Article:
THE FOCUS GROUPS RECOMMENDATIONS
Family Focus Group
The Role of the Family in Promoting Freedom of Religion
1. Relationship between the Family and Religion:
- They are agents of socialization. They share the same goal of integrating the child in a particular way.
- What the family prepares is what the religion works on.
- Basically, every human being is obliged to morality and these two (family and religion) address this.
2. How important is the Family in Our Understanding of Freedom of Religion?
- If the family is peaceful, the society reaps from this.
3. The Basis of the Disharmony in Religious Groups.
- Anchored on principles of self-interest and prejudice which is natural in human beings.
- According to Thomas Hobbes in “The Selfish Will of Man”, “Man is Wicked”.
4. How Does Family Orientation Affect Freedom of Religion?
- Authoritarian and Liberal orientations, the laissez-faire is dangerous either to have a choice or not affects the individual’s way of relating with other religions.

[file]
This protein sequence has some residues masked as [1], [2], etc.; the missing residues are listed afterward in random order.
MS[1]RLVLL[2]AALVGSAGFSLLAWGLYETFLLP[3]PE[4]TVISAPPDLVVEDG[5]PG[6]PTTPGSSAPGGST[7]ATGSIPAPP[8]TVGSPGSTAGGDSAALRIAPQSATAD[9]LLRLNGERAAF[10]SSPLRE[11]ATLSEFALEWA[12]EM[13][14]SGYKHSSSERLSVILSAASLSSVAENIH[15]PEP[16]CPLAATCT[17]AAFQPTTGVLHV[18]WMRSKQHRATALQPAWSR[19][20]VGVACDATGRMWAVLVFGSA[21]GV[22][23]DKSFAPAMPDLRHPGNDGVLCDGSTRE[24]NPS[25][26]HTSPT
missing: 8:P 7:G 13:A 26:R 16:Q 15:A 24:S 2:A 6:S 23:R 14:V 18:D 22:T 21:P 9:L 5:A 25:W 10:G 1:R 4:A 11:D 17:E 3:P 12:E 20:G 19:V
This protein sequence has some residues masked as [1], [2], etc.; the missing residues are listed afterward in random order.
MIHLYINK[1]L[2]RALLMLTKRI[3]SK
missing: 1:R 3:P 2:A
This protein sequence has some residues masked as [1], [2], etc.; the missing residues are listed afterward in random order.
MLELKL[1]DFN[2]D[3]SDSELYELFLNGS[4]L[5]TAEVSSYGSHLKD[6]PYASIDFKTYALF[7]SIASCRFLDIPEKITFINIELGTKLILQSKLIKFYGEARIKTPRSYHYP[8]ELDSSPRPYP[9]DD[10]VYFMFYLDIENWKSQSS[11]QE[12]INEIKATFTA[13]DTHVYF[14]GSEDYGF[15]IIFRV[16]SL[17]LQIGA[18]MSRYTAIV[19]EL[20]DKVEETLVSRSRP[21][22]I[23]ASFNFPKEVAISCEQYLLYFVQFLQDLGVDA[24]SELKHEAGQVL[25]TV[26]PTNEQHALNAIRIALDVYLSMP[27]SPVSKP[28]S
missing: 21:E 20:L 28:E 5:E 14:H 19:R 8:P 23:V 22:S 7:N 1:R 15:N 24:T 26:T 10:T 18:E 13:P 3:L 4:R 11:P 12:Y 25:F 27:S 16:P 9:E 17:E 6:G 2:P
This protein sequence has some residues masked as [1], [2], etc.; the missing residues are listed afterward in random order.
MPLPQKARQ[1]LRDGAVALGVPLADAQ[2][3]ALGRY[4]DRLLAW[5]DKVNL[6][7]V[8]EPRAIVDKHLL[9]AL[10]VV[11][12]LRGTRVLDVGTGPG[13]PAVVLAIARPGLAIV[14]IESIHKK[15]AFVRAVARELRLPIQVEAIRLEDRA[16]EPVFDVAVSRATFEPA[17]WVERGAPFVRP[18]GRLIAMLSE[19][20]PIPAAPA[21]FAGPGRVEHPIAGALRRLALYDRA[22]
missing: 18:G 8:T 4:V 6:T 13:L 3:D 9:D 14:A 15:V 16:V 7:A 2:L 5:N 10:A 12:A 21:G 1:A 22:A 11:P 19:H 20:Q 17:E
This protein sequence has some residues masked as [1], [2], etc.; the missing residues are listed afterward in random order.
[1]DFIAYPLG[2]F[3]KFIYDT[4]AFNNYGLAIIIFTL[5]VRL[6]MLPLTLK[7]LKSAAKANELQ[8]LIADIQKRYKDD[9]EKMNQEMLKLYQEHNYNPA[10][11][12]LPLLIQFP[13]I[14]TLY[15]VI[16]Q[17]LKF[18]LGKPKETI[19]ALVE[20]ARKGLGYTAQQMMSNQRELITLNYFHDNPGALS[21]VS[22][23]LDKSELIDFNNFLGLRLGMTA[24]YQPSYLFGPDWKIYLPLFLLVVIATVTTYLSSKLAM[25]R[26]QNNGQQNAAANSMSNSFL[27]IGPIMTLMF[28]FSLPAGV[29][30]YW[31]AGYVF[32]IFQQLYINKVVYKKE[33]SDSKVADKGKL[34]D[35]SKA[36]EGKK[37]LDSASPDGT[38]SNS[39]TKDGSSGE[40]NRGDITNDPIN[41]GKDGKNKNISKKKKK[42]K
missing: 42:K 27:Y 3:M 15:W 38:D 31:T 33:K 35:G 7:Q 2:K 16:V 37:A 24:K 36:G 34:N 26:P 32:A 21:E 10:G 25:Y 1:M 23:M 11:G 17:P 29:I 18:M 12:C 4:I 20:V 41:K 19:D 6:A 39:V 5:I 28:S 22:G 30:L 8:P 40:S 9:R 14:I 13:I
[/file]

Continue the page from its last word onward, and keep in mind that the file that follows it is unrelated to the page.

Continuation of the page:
5. What is the Place of Peer-Group Influence in Freedom of Religion?
- Evil communications corrupt good manners.
6. How can the Family be an Instrument in Ensuring Practice of Freedom of Religion as well as Peace and Harmony in Nigeria?
- By adopting principles of liberal approach in child upbringing and socialization.
Educational Institution Focus Group
The Role/Contribution of Education to Freedom of Religion to Ensure Peace and Harmony
- What They Do Wrong
- Addressing the curriculum (Inclusion of CRK/IRK/African Traditional Religions)
- Discriminating against other religions.
- Admission Policy
- Dress Codes: Institutions are allowing people to dress without considering the standards in the name of Freedom of Religion, there should be a uniform dress code.
- Institutions are allowing people to misinterpret.
- What They Do Right.
- Allow time for prayers (in some institutions)
- Freedom of Dressing
- Provision of Worship Places
- General rules to prayers for the religions.
- Parents Teachers Association should be involved in designing the school curriculum.